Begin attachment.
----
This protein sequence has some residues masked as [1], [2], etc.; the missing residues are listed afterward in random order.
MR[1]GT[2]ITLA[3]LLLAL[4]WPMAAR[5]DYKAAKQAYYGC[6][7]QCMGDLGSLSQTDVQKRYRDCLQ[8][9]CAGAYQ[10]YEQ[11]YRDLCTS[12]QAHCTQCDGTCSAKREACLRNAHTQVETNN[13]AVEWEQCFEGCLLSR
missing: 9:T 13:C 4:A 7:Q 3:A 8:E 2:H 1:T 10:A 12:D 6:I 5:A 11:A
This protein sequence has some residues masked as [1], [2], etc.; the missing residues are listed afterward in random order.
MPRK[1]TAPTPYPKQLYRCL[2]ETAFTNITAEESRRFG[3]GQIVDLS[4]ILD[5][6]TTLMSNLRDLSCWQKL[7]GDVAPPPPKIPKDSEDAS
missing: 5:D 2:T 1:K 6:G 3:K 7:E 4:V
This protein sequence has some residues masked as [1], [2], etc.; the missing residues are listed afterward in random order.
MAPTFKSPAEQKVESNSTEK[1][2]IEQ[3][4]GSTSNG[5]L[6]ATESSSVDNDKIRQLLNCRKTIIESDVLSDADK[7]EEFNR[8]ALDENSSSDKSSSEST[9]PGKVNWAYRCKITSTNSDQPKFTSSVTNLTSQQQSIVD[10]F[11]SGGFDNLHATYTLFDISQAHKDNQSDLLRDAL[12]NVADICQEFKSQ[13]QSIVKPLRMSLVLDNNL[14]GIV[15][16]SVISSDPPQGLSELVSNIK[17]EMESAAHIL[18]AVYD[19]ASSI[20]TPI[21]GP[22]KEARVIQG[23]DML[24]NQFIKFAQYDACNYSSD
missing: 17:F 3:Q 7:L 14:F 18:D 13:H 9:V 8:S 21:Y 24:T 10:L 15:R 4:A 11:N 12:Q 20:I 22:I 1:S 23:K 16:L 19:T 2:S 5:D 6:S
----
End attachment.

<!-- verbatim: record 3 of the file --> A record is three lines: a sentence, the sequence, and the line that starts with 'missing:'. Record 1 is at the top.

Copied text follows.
This protein sequence has some residues masked as [1], [2], etc.; the missing residues are listed afterward in random order.
MAPTFKSPAEQKVESNSTEK[1][2]IEQ[3][4]GSTSNG[5]L[6]ATESSSVDNDKIRQLLNCRKTIIESDVLSDADK[7]EEFNR[8]ALDENSSSDKSSSEST[9]PGKVNWAYRCKITSTNSDQPKFTSSVTNLTSQQQSIVD[10]F[11]SGGFDNLHATYTLFDISQAHKDNQSDLLRDAL[12]NVADICQEFKSQ[13]QSIVKPLRMSLVLDNNL[14]GIV[15][16]SVISSDPPQGLSELVSNIK[17]EMESAAHIL[18]AVYD[19]ASSI[20]TPI[21]GP[22]KEARVIQG[23]DML[24]NQFIKFAQYDACNYSSD
missing: 17:F 3:Q 7:L 14:F 18:D 13:H 9:V 8:S 21:Y 24:T 10:L 15:R 4:A 11:N 12:Q 20:I 22:I 1:S 23:K 16:L 19:T 2:S 5:D 6:S